In summary I have found the OR Windshirt to be a very useful and versatile garment. It provided just the right amount of extra insulation when a regular softshell jacket would have been too much. This allowed me to hike and climb in comfort when temperatures are on the cool side. The contour cut of the garment provided a great fit which made it very comfortable to wear under a back pack. The lighter weight of the material (relative to a regular weight softshell jacket) allowed me to pack down the garment, using less pack space and lowering my pack weight.

I am looking forward to continuing the testing of the OR Windshirt. Check back in about 2 months for the results of my Long Term Testing.



I used the Contour Windshirt on 2 day trips and 1 overnight trip during this phase of testing. All these trips were in the Cascade Mountains. Temperatures during the day trips ranged from 50 to 65 F (10 to 18 C) and skies were sunny to partly cloudy. One trip involved and elevation gain of around 2,000 ft (600 m) and the other a gain of 4,000 ft (1,200 m). Winds were light, around 10 mph (16 km/hr) on these trips.

Backpacking in the Cascades
Backpacking in the Cascades

During the overnight outing I experienced some less than ideal weather. On the first day it started out cloudy and then rained off and on. Winds that evening became gusty to around 20 mph (30 km/hr). Temperatures were around mid 50 F (10 C) during the day. But in the evening the temperatures dropped down to 38 F (3 C). Elevation gain on the first day was around 2,000 ft (600 m) and on the second day, 1,800 ft (550 m).


I continued to enjoy using the Contour Windshirt during this phase of testing. I wore the Windshirt mostly as a layer when taking a rest break along the trail or stopped upon reaching a summit. This garment was just the right weight to ward off a chill when I had been sweating and temperatures were on the cool side (below 50 F, 10 C). Due to the warmer day time temperatures I experienced I did not wear the Windshirt while back packing on the trail very often because it would cause me to overheat. But it was comfortable to wear the Windshirt on the trail while initially descending from a peak, and then slipping it off when my body warmed up.

I also appreciated the water repellent feature of the Windshirt. During my overnight trip, while in camp, the Windshirt did a good job of shedding water, keeping me dry in sprinkling rain conditions. I also found the Windshirt worked well to cut the wind which helped keep me comfortable, even in damp conditions. As was noted during Field Testing, when temperature dipped below 50 F (10 C) I wore a fleece vest under the Windshirt and was comfortable. But I also encountered temperatures below 40 F (4 C) during this outing and had to add another layer to stay warm. So the Windshirt does have its limits. But for me, the Windshirt worked well to handle the cool temperatures of late summer and early fall. This enabled me to carry the lighter weight Windshirt and leave behind the softshell jacket I normally pack.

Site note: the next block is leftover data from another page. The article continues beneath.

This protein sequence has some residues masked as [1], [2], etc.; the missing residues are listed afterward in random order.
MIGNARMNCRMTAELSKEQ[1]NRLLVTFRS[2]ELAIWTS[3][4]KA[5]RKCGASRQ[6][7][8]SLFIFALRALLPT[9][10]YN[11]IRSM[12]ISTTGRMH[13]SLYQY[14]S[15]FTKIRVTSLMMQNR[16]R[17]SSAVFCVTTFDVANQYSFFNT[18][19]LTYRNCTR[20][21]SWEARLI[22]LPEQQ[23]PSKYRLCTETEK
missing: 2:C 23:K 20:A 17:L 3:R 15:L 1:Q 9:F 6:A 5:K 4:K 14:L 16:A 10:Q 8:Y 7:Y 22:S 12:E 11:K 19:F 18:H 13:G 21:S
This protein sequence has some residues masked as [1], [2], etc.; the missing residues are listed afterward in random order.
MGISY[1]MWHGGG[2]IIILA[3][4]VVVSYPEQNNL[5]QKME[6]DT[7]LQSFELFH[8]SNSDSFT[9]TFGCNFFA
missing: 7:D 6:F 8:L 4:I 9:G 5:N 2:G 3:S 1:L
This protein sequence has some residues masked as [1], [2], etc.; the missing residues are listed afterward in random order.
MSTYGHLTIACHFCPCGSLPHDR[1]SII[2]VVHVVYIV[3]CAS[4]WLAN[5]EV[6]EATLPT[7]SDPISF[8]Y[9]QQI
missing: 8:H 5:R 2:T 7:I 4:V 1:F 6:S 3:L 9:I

On the slopes of Mt Forgotten
On the slopes of Mt Forgotten


In summary, I have been very pleased to have tested the Contour Windshirt. This garment is well made and it fit me well. It shows little or no wear at the conclusion of testing. Also, it has kept its shape despite being stuffed in my pack and numerous washings.

It has proven to be a versatile, lightweight garment for use in the summer in a variety of activities, including back packing and off trail scrambling. The Windshirt's trim cut made for a good fit when wearing a pack and while scrambling. It was also a good layer to have when at rest, providing a nice layer of insulation and blocking the wind.

I anticipate continuing to use the Windshirt beyond this long term testing, into the fall and winter. I think it will provide a good degree of comfort when active, either on a trail or while snow shoeing in cooler temperatures. This will be especially true during the "shoulder" season here in the Pacific Northwest, when winter hasn't quite taken hold and I'm apt to experience a mixture of rain, freezing rain and snow while out in the mountains.

Warm & comfortable @ 6K ft (1,800 m)
Warm & comfortable @ 6K ft (1,800 m)

This concludes my Long Term Test Report. My thanks to Outdoor Research and BackPackGearTest for the opportunity to test the Contour Windshirt.

This report was created with the Report Writer Version 1. Copyright 2009. All rights reserved.